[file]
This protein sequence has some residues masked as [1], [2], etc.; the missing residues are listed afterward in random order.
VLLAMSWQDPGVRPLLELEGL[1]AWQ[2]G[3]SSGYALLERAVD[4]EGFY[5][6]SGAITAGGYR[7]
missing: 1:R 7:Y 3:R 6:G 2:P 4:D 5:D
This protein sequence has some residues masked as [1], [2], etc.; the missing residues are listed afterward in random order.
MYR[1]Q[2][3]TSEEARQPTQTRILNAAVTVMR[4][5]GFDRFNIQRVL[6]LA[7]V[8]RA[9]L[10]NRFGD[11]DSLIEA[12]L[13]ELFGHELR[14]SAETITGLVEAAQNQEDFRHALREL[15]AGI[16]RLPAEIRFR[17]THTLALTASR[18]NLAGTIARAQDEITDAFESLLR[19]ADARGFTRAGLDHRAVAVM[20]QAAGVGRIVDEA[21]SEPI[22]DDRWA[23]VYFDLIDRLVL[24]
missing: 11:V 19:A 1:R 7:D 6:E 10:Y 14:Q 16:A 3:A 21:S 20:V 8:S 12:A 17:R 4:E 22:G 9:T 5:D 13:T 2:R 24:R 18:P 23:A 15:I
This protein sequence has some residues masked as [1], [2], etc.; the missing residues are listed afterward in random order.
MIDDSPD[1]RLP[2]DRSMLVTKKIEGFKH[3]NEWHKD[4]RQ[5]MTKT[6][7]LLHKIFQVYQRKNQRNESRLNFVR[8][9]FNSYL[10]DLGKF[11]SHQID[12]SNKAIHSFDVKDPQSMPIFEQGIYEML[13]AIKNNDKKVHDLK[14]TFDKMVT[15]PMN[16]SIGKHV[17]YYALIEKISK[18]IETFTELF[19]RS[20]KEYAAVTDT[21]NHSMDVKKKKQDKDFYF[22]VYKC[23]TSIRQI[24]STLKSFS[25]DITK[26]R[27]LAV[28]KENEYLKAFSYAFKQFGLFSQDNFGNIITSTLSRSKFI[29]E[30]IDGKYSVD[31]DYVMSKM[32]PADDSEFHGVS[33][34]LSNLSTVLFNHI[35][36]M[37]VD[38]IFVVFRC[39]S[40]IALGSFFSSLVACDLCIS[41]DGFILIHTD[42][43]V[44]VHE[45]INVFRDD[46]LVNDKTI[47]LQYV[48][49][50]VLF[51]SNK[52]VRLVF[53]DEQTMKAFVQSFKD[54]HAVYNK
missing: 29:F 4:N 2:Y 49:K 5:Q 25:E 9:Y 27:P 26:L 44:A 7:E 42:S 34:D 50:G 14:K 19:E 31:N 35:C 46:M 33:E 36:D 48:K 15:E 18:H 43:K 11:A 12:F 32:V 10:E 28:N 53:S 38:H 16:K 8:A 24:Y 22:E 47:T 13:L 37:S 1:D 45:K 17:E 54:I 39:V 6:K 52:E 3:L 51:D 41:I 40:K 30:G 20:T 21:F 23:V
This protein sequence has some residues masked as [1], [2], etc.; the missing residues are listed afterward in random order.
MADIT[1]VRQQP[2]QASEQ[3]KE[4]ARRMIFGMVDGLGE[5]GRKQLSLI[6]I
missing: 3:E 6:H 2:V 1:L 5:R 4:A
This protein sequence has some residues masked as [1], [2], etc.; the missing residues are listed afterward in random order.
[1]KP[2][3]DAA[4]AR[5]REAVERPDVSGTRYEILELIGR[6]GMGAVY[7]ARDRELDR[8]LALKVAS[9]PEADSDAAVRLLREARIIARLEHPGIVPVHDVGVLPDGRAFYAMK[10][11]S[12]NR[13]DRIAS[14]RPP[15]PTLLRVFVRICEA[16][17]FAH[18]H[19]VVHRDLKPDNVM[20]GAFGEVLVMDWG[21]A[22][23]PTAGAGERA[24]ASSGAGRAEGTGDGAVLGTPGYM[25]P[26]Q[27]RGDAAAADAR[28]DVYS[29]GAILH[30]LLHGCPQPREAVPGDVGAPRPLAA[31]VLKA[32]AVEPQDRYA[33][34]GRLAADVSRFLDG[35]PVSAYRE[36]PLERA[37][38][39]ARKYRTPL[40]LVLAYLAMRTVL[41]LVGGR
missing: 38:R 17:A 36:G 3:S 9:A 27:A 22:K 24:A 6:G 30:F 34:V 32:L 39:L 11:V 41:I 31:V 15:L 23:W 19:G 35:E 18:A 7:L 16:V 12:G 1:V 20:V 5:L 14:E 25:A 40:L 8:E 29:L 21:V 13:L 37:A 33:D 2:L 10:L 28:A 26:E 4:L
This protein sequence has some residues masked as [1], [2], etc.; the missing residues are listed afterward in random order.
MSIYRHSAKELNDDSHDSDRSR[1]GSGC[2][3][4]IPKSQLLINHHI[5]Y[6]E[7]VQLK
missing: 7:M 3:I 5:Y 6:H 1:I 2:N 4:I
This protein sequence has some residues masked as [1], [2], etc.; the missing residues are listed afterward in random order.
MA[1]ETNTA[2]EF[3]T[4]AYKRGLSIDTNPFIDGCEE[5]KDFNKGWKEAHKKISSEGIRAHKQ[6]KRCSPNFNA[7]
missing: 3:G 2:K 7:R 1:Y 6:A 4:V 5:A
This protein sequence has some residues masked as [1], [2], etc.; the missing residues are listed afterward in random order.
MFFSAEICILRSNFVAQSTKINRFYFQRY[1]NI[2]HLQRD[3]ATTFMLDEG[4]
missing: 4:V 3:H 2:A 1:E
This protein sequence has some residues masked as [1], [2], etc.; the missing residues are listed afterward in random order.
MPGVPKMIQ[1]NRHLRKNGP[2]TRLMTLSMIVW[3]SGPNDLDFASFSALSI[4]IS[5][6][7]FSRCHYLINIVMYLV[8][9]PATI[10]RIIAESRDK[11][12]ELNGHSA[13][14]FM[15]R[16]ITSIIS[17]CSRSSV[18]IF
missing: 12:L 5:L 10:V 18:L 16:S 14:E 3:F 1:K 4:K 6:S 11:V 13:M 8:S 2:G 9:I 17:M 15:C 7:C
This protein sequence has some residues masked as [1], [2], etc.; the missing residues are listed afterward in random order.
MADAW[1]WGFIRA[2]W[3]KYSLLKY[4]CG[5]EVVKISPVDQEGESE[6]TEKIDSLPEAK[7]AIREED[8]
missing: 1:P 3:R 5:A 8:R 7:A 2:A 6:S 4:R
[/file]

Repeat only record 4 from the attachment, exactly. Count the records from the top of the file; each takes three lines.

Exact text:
This protein sequence has some residues masked as [1], [2], etc.; the missing residues are listed afterward in random order.
MADIT[1]VRQQP[2]QASEQ[3]KE[4]ARRMIFGMVDGLGE[5]GRKQLSLI[6]I
missing: 3:E 6:H 2:V 1:L 5:R 4:A